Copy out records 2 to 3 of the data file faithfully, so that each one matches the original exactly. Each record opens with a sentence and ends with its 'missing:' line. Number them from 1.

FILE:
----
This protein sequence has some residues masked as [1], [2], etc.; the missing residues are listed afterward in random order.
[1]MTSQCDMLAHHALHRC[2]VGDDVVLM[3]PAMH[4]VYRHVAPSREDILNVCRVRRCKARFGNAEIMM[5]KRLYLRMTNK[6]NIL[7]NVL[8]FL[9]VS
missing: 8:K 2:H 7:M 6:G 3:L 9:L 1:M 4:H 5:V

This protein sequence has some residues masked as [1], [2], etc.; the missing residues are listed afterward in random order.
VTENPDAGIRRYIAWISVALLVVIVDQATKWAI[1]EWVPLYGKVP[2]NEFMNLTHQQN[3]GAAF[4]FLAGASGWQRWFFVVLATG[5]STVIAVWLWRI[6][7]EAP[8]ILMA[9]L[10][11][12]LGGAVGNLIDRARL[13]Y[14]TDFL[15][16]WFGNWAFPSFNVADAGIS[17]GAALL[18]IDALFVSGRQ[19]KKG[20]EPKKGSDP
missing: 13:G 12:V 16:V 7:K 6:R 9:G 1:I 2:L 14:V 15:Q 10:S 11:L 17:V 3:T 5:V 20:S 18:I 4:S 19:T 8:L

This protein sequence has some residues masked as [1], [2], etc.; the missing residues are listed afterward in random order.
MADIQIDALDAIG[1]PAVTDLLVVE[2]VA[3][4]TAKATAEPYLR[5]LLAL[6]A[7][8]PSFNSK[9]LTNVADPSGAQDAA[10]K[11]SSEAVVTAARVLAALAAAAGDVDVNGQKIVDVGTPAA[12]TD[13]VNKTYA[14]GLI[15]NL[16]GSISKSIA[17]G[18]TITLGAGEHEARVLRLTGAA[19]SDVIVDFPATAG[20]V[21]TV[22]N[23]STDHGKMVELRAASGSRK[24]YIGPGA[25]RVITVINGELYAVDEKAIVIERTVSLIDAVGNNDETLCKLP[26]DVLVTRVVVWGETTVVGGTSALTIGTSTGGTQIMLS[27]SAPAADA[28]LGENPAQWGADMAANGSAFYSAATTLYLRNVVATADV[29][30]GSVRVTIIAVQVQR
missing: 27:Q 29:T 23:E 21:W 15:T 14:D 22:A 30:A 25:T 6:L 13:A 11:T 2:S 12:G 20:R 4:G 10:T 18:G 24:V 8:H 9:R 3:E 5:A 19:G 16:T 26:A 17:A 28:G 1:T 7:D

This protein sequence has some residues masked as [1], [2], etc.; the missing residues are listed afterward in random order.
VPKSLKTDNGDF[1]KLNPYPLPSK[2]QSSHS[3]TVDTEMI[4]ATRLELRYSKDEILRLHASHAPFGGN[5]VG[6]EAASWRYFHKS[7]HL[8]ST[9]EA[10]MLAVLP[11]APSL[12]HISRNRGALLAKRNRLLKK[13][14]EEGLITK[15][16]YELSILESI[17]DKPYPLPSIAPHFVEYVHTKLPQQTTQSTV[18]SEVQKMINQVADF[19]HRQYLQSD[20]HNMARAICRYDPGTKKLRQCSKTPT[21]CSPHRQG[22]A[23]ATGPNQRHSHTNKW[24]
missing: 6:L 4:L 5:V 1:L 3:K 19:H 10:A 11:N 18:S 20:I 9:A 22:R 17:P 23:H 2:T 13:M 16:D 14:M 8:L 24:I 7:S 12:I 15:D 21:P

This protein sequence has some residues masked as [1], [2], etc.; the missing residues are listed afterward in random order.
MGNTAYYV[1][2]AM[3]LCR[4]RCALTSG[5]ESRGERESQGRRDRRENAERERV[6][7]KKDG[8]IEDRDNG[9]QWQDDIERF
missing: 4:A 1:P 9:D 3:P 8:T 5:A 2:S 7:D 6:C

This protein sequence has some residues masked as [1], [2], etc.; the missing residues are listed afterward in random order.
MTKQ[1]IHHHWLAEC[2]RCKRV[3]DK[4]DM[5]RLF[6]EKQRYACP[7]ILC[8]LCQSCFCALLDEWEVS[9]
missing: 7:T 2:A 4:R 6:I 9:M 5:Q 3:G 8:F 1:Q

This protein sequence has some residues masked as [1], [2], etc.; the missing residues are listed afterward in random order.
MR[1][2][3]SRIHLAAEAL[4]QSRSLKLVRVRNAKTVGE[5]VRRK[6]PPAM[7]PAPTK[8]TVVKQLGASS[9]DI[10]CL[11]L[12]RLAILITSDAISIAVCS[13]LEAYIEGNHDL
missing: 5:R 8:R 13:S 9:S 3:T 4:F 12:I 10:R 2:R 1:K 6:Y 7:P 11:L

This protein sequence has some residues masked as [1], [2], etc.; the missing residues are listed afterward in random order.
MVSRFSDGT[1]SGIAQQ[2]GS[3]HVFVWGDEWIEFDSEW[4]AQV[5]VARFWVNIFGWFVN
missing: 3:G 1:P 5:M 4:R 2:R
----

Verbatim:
This protein sequence has some residues masked as [1], [2], etc.; the missing residues are listed afterward in random order.
VTENPDAGIRRYIAWISVALLVVIVDQATKWAI[1]EWVPLYGKVP[2]NEFMNLTHQQN[3]GAAF[4]FLAGASGWQRWFFVVLATG[5]STVIAVWLWRI[6][7]EAP[8]ILMA[9]L[10][11][12]LGGAVGNLIDRARL[13]Y[14]TDFL[15][16]WFGNWAFPSFNVADAGIS[17]GAALL[18]IDALFVSGRQ[19]KKG[20]EPKKGSDP
missing: 13:G 12:V 16:V 7:K 6:R 9:G 1:I 2:L 14:V 15:Q 10:S 11:L 17:V 3:T 5:V 20:S 18:I 4:S 19:T 8:L

This protein sequence has some residues masked as [1], [2], etc.; the missing residues are listed afterward in random order.
MADIQIDALDAIG[1]PAVTDLLVVE[2]VA[3][4]TAKATAEPYLR[5]LLAL[6]A[7][8]PSFNSK[9]LTNVADPSGAQDAA[10]K[11]SSEAVVTAARVLAALAAAAGDVDVNGQKIVDVGTPAA[12]TD[13]VNKTYA[14]GLI[15]NL[16]GSISKSIA[17]G[18]TITLGAGEHEARVLRLTGAA[19]SDVIVDFPATAG[20]V[21]TV[22]N[23]STDHGKMVELRAASGSRK[24]YIGPGA[25]RVITVINGELYAVDEKAIVIERTVSLIDAVGNNDETLCKLP[26]DVLVTRVVVWGETTVVGGTSALTIGTSTGGTQIMLS[27]SAPAADA[28]LGENPAQWGADMAANGSAFYSAATTLYLRNVVATADV[29][30]GSVRVTIIAVQVQR
missing: 27:Q 29:T 23:E 21:W 15:T 14:D 22:A 30:A 25:T 6:L 13:A 11:T 2:S 12:G 20:R 4:G 10:T 18:G 24:V 8:H 9:R 3:E 5:A 19:G 16:T 26:A 17:A 28:G 1:T 7:D